The Simple Art of Murder

Shane Black’s 2005 film Kiss Kiss Bang Bang has been a favorite of mine ever since I first saw it. It is a criminally underrated movie that nonetheless has a developed a cult following over the years, which it more than deserves. Black’s new film, The Nice Guys, is coming out on Friday, so I figured there was no better time to look back at his earlier underappreciated gem.


Kiss Kiss Bang Bang stars Robert Downey Jr., Val Kilmer and Michelle Monaghan as one of my favorite cinematic trios. Shane Black is most famous for writing Lethal Weapon and directing Iron Man 3, and he’s got a real knack for writing characters that spark and dialogue that crackles.

Robert Downey Jr. plays Harry Lockhart, a two-bit thief in New York who finds himself whisked away to Los Angeles after a job goes wrong, and in his efforts to escape from the cops he inadvertently wanders into an audition where he impresses the casting directors so much that they fly him to LA for a screen test.

Once in LA, he meets Perry van Shrike, played by Val Kilmer. Perry is a private detective who also works as a consultant for movies and TV. He’s also gay, and is known as Gay Perry. Perry is supposed to give Harry private-detective lessons to help his acting. And wouldn’t you know it, the rhyming-name duo of Harry and Perry promptly find themselves in a heap of trouble when what should have been a simple stakeout ends with a dead girl in the back of a car that winds up in a lake, and a couple of sinister-looking thugs in black leather jackets and wearing ski masks.

Harry also reconnects with an old flame, the wonderfully-named Harmony Faith Lane, played by Michelle Monaghan. I will always have a huge crush on Monaghan because of this movie. Not only is she gorgeous, but she plays Harmony with so much vitality and energy that it’s impossible not to fall in love with her. Although calling her Harry’s old flame may be a bit of a stretch, since they were friends in high school but never, you know, more than friends, despite Harry’s anguish at her hooking up with every guy in high school except for him. Harmony’s sister also suddenly turns up dead in LA, and she turns to Harry for help (thinking erroneously that he is an actual private detective).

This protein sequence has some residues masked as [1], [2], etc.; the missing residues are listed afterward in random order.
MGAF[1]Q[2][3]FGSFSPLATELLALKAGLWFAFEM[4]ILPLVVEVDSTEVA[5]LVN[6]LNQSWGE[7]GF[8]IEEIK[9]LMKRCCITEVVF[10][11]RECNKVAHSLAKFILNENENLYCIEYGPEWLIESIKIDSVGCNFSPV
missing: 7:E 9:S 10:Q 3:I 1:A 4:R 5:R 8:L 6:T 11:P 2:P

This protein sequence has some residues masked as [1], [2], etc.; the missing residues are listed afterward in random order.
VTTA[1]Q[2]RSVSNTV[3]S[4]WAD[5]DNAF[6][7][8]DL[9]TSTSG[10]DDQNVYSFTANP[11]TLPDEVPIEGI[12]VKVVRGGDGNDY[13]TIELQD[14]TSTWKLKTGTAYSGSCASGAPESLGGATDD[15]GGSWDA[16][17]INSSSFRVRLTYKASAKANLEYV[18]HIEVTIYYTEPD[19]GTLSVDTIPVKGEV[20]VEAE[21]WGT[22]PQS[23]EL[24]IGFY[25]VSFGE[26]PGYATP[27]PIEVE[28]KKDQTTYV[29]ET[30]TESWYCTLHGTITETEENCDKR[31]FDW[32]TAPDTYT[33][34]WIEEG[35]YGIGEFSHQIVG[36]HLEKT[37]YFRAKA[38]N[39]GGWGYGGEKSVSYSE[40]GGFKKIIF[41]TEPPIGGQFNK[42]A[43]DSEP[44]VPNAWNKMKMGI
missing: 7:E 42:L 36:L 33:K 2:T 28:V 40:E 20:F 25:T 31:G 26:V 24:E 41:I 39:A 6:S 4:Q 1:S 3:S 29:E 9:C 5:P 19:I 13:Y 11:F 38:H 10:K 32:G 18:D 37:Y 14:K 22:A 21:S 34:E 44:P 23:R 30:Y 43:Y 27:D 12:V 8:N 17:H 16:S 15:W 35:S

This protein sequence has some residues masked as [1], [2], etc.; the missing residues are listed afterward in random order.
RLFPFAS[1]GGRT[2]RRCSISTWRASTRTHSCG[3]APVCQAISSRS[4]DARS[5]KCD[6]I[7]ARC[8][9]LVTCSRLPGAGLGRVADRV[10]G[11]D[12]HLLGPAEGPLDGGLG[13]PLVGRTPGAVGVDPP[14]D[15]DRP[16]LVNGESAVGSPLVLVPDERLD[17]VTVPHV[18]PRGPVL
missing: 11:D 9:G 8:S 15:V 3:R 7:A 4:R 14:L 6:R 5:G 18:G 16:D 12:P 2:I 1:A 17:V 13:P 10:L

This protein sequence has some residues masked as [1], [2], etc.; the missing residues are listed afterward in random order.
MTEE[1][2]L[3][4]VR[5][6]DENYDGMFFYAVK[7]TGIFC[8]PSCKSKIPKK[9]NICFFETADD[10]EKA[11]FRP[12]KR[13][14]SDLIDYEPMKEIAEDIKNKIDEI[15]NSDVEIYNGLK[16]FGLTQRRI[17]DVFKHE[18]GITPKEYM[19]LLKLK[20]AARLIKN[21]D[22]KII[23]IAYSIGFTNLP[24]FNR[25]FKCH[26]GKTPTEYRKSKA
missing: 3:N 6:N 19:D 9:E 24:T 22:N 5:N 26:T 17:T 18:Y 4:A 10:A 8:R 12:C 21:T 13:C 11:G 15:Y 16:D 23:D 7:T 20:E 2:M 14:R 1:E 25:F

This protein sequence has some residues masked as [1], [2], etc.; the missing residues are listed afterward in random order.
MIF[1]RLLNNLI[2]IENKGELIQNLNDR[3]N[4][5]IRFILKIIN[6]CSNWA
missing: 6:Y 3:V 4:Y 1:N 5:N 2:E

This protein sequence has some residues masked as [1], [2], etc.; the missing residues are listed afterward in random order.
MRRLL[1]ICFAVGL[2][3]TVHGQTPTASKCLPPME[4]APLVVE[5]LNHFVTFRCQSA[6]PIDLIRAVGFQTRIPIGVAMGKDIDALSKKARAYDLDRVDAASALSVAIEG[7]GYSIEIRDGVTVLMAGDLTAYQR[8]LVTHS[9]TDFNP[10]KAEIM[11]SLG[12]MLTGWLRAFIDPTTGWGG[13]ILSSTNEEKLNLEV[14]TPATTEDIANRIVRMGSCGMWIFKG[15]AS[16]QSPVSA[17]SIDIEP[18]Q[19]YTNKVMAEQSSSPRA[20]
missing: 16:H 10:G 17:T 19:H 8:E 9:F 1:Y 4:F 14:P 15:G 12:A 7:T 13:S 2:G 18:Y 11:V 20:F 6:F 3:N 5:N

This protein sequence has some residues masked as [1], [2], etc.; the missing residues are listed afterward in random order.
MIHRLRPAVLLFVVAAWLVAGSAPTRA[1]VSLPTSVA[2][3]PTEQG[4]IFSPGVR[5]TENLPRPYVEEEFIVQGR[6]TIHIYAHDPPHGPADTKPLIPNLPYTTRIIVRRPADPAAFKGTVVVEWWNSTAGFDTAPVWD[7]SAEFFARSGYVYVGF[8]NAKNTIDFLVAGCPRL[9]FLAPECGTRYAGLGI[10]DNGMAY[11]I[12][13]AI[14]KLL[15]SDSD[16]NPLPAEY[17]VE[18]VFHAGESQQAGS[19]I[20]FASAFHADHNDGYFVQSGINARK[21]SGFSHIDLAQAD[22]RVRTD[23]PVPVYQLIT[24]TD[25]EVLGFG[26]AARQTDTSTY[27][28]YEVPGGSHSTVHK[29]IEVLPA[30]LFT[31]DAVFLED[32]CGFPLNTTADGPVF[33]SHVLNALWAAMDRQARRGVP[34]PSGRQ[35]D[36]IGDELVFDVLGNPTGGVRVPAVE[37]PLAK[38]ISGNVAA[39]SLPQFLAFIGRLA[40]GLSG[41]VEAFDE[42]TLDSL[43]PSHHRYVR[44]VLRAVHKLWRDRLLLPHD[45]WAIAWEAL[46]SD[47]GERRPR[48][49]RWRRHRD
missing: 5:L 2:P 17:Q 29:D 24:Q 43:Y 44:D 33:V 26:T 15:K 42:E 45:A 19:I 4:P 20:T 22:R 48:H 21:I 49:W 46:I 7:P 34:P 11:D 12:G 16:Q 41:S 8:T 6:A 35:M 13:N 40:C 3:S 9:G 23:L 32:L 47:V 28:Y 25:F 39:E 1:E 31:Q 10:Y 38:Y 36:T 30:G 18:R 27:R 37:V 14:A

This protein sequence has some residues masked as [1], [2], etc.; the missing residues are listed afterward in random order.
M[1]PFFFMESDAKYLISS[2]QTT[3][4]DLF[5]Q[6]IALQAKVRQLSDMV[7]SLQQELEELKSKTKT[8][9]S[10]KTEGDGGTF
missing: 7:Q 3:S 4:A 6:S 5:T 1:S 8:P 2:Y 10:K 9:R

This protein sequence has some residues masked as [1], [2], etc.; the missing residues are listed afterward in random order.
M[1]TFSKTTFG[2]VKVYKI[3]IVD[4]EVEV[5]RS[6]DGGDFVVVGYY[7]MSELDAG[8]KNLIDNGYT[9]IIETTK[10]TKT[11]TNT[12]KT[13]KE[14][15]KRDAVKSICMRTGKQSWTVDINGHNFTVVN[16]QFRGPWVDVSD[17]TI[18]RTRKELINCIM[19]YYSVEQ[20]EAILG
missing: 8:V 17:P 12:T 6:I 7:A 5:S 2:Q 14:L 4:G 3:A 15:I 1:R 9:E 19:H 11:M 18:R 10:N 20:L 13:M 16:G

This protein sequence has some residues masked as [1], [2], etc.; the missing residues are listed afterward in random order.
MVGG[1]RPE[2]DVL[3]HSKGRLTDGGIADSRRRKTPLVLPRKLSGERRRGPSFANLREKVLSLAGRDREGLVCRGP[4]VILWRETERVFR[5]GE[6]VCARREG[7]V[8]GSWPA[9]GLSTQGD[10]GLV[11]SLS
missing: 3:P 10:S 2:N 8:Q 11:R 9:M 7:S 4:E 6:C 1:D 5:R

Harmony is from a small town called Embrey, Indiana (“When in doubt, cut up a pig. That was the town motto,” Harry explains in voice-over) who moved to LA to pursue becoming an actress. As a kid, she fell in love with a man named Johnny Gossamer. Johnny was the main character in a series of dime-store paperbacks with names like “Die Job” and “You’ll Never Die in This Town Again.”

The most obvious comparison is to Raymond Chandler’s iconic private eye Philip Marlowe. Chandler is one of my all-time favorite writers, he’s one of my literary heroes. Shane Black clearly feels the same way, and even gives sections of the film titles that are names of some of Chandler’s books (Trouble Is My Business, The Lady in the Lake, The Little Sister, The Simple Art of Murder, and Farewell, My Lovely).


One of the many pleasures of Raymond Chandler’s novels is that the reader spends a large chunk of each book wondering how in the hell the different threads of the story could possibly be tied together. And then, in every book, there comes the moment of clarity: the wonderful moment of revelation when you realize how it all fits together. It’s a sublime moment that happened to me during every one of Chandler’s books, and this is something that Shane Black is also very much aware of.